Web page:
The sun beat down at the back of his neck. He once asked for a hat, but his captor, who he was told to call “Boss”, simply roared with laughter. The markings he made at the back of the barn told him he’d been there forty days. Boss would check on him soon, and if he counted only sixteen buckets of grapes, there’d be no dinner.
He made his way down a stretch of vines, dragging a bucket with him. Every other day, a car would pass down the road that split up the fields. He thought about running to them many times. He could wave his arms and muster something in English. He knew “help” and “please”. Perhaps they would understand. Yet, his reflection in the pond made him believe they would not stop.
Suddenly, a bang. He looked up and saw a truck roll towards the side of the road, tire flapping against the ground. He continued snipping grapes off the vine in his hand as a man got out of the car, kicking the door shut. He could see the man making his way over at the corner of his eye.
He did not know what to do other than nod.
“Looks like I got myself a flat. You happen to have a spare?”
He gulped, searching for the right words. This was his chance. How could he explain?
Before he could attempt an answer, footsteps caused them both to turn. Boss approached them with a smile.
“Hello there. Something the matter?”
He had lost his chance.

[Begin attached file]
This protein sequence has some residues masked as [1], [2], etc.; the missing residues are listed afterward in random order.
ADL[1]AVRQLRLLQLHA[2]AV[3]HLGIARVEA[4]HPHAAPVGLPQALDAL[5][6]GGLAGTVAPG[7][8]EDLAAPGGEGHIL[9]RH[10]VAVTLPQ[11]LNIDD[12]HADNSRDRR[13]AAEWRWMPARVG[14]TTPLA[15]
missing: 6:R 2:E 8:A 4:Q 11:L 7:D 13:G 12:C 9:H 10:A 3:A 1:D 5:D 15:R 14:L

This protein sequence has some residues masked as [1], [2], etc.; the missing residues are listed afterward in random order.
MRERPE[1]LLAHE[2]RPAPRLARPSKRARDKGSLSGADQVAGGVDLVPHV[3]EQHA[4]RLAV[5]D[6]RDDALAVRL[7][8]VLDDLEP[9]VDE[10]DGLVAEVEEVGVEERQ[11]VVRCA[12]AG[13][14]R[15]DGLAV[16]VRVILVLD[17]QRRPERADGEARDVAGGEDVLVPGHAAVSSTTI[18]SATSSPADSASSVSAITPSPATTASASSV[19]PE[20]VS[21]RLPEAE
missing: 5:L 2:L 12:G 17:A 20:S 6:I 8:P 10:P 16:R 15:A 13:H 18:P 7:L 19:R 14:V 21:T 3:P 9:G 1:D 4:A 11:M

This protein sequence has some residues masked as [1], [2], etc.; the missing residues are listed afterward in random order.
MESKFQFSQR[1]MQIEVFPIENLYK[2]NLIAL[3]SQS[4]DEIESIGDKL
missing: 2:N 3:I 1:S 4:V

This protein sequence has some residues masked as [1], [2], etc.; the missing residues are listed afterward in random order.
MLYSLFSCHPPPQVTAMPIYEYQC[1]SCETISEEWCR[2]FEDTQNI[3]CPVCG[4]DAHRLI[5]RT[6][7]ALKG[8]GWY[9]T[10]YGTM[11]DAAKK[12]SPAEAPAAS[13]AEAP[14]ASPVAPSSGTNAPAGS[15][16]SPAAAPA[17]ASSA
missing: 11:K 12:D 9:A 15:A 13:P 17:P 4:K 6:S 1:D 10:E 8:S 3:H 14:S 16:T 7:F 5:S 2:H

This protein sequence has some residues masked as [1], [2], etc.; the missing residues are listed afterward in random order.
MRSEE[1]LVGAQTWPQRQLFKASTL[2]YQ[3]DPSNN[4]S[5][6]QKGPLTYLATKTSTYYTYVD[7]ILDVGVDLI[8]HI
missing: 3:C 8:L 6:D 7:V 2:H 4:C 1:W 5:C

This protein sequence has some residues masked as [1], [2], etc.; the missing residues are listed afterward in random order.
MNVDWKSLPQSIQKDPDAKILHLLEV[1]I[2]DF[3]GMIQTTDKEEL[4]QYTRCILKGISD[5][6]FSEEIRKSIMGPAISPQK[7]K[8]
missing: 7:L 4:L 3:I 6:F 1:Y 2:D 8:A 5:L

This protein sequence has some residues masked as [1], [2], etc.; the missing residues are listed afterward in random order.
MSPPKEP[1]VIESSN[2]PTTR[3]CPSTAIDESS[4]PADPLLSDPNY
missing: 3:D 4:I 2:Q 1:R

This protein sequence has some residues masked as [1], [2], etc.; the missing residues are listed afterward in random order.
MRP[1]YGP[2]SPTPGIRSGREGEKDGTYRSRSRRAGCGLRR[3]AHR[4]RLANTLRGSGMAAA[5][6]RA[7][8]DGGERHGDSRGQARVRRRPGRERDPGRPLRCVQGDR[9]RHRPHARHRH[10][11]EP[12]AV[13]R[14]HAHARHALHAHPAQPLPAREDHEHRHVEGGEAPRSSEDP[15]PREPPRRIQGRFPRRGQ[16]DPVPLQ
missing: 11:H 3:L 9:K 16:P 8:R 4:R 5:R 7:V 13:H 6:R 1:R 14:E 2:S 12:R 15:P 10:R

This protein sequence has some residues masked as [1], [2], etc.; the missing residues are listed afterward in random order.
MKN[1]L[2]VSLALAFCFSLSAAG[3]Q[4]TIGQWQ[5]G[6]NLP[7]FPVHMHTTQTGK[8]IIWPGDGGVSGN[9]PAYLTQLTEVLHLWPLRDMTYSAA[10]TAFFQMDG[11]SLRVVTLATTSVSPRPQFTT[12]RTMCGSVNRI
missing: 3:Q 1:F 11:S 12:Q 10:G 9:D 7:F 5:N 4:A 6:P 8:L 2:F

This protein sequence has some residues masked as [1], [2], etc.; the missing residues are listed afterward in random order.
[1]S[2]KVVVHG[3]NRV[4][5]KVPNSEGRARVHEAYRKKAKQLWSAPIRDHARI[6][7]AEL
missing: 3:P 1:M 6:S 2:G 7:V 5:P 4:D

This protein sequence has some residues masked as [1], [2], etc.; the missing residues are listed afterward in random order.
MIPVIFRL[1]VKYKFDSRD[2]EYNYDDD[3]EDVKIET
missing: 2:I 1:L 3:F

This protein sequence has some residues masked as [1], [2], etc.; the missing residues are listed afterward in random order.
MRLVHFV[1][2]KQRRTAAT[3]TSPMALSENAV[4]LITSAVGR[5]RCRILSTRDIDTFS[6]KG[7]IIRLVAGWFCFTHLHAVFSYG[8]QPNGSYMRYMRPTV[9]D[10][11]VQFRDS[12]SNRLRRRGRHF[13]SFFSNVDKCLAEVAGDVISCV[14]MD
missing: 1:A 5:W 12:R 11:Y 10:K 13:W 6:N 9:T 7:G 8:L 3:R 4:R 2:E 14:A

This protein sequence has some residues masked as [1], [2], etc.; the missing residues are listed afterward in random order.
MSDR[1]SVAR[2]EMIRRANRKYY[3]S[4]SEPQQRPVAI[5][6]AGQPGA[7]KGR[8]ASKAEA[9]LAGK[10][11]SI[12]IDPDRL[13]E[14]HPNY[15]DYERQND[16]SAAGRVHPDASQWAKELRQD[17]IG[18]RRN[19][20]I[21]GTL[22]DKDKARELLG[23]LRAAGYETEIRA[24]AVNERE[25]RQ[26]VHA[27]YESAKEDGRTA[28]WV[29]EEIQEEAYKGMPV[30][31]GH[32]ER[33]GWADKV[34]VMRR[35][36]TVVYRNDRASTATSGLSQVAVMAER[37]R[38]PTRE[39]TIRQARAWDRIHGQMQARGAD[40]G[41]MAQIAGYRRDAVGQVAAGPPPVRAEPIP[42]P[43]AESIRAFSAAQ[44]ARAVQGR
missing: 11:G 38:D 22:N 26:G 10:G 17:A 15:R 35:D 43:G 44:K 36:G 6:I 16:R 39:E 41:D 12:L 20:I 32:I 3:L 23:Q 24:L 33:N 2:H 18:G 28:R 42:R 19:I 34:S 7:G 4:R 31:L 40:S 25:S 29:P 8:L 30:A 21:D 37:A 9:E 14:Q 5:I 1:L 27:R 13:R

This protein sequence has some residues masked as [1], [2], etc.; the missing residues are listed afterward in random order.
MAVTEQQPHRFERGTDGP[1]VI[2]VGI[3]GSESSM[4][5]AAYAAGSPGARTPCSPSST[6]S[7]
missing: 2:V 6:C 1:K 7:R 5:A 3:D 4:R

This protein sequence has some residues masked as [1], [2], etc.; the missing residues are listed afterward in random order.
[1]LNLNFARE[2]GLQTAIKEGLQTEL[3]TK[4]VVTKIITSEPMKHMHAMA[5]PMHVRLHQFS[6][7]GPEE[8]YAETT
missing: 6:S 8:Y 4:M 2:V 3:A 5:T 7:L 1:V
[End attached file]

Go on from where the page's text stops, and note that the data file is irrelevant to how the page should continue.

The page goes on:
The man tipped his cap. “No, sir. Just a flat is all. Wondering if ya’ll could help.”
He became aware of the thumping in his chest as Boss turned to him. “You heard him, boy. Run along and see if we gotta spare.”
“Well, actually,” the man remarked. “Was wondering if you could take me into town. I got an appointment I’m late for, so I’ll come for the truck later.”
Boss paused. “Sure thing. Just gotta grab my keys.”
The keys were always kept in a hidden place so he could not escape. Boss threatened him with a look before making his way to the house.
The man grabbed a leaf from a vine. “Such beautiful plants. Grapes any good?” He pulled out a pocket knife. “My wife and I sure love wine.” The man handed him the leaf and knife. “Drink it just about every night with dinner.”
He stared for a moment before realizing the man’s intentions. His hand shook as he put the knife to the leaf, trying hard to carve the letters: H… E…
“Now I prefer red myself,” the man continued. “But the missus loves white.”
He could hear Boss open the door.
The man grabbed them from his hand and stuck them in his pocket. Boss jingled the keys in the air. “Right this way, sir.”
He watched them get into the car. Its rumble echoed into the long, desolate highway, twisting like the grapevines around him.